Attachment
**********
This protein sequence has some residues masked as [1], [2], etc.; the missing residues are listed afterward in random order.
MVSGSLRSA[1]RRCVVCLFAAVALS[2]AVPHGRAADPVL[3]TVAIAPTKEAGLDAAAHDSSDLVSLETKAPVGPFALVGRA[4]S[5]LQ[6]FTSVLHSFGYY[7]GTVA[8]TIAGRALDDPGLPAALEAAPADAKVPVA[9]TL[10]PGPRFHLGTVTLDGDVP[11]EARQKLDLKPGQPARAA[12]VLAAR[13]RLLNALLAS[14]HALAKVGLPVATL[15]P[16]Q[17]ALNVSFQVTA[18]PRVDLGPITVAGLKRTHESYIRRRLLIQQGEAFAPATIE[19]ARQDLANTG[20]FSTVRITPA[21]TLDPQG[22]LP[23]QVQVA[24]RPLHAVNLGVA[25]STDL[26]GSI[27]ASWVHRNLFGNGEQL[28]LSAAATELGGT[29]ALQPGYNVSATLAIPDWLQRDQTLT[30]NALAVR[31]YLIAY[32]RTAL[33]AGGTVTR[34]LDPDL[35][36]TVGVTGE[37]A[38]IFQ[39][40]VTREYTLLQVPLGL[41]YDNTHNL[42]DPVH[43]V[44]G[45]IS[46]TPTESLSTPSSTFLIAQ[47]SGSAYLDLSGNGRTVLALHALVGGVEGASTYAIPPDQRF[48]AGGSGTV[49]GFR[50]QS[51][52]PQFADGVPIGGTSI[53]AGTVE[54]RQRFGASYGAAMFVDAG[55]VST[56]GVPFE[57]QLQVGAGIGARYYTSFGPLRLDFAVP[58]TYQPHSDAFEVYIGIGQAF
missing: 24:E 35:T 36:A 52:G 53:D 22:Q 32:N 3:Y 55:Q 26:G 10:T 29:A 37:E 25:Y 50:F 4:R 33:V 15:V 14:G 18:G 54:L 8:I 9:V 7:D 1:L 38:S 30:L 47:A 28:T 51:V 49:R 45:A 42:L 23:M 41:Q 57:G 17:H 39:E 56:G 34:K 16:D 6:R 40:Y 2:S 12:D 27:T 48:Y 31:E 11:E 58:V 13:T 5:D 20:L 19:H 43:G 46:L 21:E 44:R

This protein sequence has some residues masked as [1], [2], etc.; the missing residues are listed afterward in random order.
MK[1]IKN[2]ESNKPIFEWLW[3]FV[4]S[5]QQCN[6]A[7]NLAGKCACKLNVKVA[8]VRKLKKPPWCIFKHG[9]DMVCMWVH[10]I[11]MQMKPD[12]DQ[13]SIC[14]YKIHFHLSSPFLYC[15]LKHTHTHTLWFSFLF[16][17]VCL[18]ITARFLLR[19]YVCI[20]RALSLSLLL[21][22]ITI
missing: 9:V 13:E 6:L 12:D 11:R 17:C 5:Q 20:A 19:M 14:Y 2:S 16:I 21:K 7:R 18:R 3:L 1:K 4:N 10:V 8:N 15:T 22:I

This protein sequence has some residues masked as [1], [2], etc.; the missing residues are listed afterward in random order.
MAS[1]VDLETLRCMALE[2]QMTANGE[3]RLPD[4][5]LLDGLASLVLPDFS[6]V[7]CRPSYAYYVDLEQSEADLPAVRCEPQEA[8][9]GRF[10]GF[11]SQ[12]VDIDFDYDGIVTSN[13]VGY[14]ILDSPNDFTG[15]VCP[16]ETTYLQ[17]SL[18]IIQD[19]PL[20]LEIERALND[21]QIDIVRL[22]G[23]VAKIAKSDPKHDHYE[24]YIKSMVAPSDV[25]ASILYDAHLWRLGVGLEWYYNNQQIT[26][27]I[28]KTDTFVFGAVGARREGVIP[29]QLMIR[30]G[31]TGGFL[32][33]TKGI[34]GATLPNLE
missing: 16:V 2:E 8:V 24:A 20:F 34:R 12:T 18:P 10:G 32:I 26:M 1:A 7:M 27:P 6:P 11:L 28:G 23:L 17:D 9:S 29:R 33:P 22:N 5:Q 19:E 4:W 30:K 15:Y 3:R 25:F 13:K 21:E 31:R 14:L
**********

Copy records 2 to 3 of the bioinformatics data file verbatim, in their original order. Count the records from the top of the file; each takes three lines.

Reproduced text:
This protein sequence has some residues masked as [1], [2], etc.; the missing residues are listed afterward in random order.
MK[1]IKN[2]ESNKPIFEWLW[3]FV[4]S[5]QQCN[6]A[7]NLAGKCACKLNVKVA[8]VRKLKKPPWCIFKHG[9]DMVCMWVH[10]I[11]MQMKPD[12]DQ[13]SIC[14]YKIHFHLSSPFLYC[15]LKHTHTHTLWFSFLF[16][17]VCL[18]ITARFLLR[19]YVCI[20]RALSLSLLL[21][22]ITI
missing: 9:V 13:E 6:L 12:D 11:R 17:C 5:Q 20:A 19:M 14:Y 2:S 16:I 21:K 7:R 18:R 3:L 1:K 4:N 10:V 8:N 15:T 22:I

This protein sequence has some residues masked as [1], [2], etc.; the missing residues are listed afterward in random order.
MAS[1]VDLETLRCMALE[2]QMTANGE[3]RLPD[4][5]LLDGLASLVLPDFS[6]V[7]CRPSYAYYVDLEQSEADLPAVRCEPQEA[8][9]GRF[10]GF[11]SQ[12]VDIDFDYDGIVTSN[13]VGY[14]ILDSPNDFTG[15]VCP[16]ETTYLQ[17]SL[18]IIQD[19]PL[20]LEIERALND[21]QIDIVRL[22]G[23]VAKIAKSDPKHDHYE[24]YIKSMVAPSDV[25]ASILYDAHLWRLGVGLEWYYNNQQIT[26][27]I[28]KTDTFVFGAVGARREGVIP[29]QLMIR[30]G[31]TGGFL[32][33]TKGI[34]GATLPNLE
missing: 16:V 2:E 8:V 24:A 20:F 34:R 12:T 18:P 10:G 32:I 26:M 1:A 7:M 27:P 6:P 11:L 28:G 23:L 17:D 9:S 29:R 33:P 22:N 5:Q 19:E 4:W 30:K 15:Y 3:R 25:F 13:K 21:E 31:R 14:L